Platinum Games is a company built by Clover studio directors and members based on the idea of making high quality games. The company’s first game was Madworld for the Wii, an ultraviolent hack-and-slash video game. The game was critically praised, but didn’t fair too well in sales, and was followed by Infinite Space in Japan(with the intended release later this year in the EU and US). Bayonetta is the company’s Third game, published by Sega, directed by Hideki Kayima, who directed Devil May Cry and Viewtiful Joe, for the Xbox 360 and PS3.
This game is of considerable note to me for one main reason, the director. Devil May Cry was, then wasn’t, then is again, my favorite video game series. Despite it’s hiccup in the second installment, it has been a great series that has, for me, helped start a series of great hack-and-slash games that don’t follow the Dynasty Warriors train of thought. Bayonetta IS Devil May Cry in so many words.
That’s not to say it’s a rip off, but the game teems with trademarks Devil May Cry has utilized for so many years, even going so far that the development team shares a name similar to the original game’s development team. However the game differentiates itself in many ways. Apart from the obvious sexual differentiation of the main characters, elements of the game feel very familiar to Devil May Cry, yet are so incredibly new.
One of the best parts of playing a game developed by Platinum Games and the former Clover Studios is the art design. Viewtiful Joe, Okami, Godhand, Madworld, all games with really distinct appearances. Bayonetta is no exception. While some elements could very well take place in another game, the core focus of the game is rather distinct. The enemies, Bayonetta and much of the main cast are quite distinct, and all are exquisitely designed and modeled. The scale of the bosses fights in the game are where this fine level of detail really shine.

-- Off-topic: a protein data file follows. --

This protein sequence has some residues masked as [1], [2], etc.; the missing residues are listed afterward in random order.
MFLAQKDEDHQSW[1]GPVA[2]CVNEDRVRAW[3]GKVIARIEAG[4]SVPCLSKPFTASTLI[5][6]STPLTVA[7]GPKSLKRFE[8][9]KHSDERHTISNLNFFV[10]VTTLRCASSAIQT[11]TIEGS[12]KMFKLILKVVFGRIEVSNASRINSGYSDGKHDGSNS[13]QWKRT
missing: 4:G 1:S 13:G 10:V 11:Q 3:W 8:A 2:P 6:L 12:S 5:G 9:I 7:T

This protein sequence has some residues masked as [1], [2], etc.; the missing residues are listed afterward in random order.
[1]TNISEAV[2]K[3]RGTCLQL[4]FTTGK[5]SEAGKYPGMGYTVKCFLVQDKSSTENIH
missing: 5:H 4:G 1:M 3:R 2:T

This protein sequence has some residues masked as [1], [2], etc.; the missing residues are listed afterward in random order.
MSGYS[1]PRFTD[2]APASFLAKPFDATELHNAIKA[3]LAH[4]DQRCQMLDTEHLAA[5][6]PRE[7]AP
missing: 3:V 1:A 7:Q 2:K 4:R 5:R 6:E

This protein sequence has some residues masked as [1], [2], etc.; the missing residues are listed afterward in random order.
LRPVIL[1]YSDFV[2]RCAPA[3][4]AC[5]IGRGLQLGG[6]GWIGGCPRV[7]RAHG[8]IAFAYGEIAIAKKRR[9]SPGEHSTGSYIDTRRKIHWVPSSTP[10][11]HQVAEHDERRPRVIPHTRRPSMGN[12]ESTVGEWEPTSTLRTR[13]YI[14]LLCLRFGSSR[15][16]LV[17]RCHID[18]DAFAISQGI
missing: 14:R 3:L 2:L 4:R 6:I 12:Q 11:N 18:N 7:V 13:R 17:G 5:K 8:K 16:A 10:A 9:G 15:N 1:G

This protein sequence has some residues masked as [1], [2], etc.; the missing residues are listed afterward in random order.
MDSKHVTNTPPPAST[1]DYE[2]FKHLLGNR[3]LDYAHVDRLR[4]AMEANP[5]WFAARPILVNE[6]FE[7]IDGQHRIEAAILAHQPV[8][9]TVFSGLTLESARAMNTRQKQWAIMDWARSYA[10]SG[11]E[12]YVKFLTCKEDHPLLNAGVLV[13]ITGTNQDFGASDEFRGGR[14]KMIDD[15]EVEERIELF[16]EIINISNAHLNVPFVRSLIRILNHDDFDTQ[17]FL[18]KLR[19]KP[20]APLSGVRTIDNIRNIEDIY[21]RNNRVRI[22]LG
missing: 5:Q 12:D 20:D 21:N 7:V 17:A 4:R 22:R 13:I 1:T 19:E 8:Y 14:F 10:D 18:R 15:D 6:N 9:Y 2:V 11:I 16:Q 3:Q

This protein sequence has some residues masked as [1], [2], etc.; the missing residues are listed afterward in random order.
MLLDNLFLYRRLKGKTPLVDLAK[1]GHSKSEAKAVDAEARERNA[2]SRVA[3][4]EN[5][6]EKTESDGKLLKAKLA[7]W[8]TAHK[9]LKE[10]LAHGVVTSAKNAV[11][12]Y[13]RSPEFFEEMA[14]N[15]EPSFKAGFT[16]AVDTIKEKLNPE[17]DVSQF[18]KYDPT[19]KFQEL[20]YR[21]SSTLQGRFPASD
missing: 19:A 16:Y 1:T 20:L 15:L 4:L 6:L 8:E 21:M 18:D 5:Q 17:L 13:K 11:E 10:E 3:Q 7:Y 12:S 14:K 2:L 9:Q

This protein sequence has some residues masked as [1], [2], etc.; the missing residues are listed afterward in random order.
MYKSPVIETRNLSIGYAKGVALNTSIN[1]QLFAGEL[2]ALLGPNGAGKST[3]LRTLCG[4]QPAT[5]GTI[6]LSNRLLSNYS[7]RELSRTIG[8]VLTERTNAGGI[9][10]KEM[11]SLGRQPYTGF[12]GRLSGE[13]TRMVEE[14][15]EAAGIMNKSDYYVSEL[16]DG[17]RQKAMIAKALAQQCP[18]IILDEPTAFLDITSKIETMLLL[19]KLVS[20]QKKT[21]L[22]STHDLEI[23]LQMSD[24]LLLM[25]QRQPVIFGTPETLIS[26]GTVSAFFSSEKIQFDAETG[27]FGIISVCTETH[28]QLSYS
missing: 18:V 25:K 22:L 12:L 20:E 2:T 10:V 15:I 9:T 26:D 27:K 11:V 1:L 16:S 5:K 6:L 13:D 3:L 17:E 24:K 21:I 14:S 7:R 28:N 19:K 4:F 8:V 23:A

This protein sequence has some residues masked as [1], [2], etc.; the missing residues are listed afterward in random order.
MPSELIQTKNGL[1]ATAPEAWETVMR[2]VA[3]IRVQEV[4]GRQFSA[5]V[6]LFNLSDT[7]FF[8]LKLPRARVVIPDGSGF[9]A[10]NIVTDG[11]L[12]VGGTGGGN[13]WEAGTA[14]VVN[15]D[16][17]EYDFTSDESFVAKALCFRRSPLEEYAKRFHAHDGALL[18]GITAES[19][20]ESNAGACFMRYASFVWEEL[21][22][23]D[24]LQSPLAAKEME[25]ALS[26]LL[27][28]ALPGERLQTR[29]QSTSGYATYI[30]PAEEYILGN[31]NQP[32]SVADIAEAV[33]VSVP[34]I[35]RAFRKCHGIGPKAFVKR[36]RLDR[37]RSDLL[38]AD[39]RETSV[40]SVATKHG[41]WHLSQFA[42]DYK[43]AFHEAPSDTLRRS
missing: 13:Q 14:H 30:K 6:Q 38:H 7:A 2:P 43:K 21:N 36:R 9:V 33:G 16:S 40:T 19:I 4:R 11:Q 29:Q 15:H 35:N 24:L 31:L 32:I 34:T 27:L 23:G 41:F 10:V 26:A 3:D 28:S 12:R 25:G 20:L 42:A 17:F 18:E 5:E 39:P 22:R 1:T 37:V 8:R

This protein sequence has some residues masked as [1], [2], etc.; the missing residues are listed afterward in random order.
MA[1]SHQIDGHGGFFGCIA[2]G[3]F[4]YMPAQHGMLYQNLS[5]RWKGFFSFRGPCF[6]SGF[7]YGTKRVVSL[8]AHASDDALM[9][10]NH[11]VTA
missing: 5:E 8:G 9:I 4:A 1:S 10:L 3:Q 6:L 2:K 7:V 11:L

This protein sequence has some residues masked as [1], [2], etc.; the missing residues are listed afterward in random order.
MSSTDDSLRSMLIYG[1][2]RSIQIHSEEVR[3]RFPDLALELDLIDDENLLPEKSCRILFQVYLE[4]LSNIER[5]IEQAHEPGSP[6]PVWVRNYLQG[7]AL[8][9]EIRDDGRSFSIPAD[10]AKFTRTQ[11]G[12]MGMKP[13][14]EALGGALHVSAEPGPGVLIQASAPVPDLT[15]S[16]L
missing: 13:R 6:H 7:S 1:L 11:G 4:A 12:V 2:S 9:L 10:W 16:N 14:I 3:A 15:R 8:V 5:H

The game’s graphics, while excellent, are not really what make the appearance of the game so impressive to me. A lot of Bayonetta’s outfit has to do with fluidity. Her hair and the ribbons in her hair are loose, and so they need to flow with the wind. The game does just that to a rather astounding degree. during every cutscene you see her hair ebb and flow with the wind. It’s a rather amazing level of technical degree that the game utilizes well.
The gameplay for Bayonetta is not unlike Devil May Cry, but is quite distinct in several respects. While the game does use a lot of dodging as the main means of defense, the timing of the dodges quickly become the core focus of many fights due to the introduction of a feature called “witch time” which is, in large, bullet time. Timing your dodges just before the enemy’s attack activates witch time, which slows everything down allowing for you to wail on the enemies with wild abandon for a few seconds. This ability to use this just offensively, but also defensively by whittling down the numbers little by little is a brilliant move that really helps to differentiate the game from other similar titles.
What helps this even more is the amount of weapons and combinations. A number of the weapons you get in the game can be used on either Bayonetta’s hands or feet, or a combination of both. The amount of combinations you can choose because of this means that you have a large number of different combos to utilize in combat. It allows for a lot of variety in what you can choose to fight in the game, but doesn’t make the game so convoluted that you lose control and end up just spamming the X button.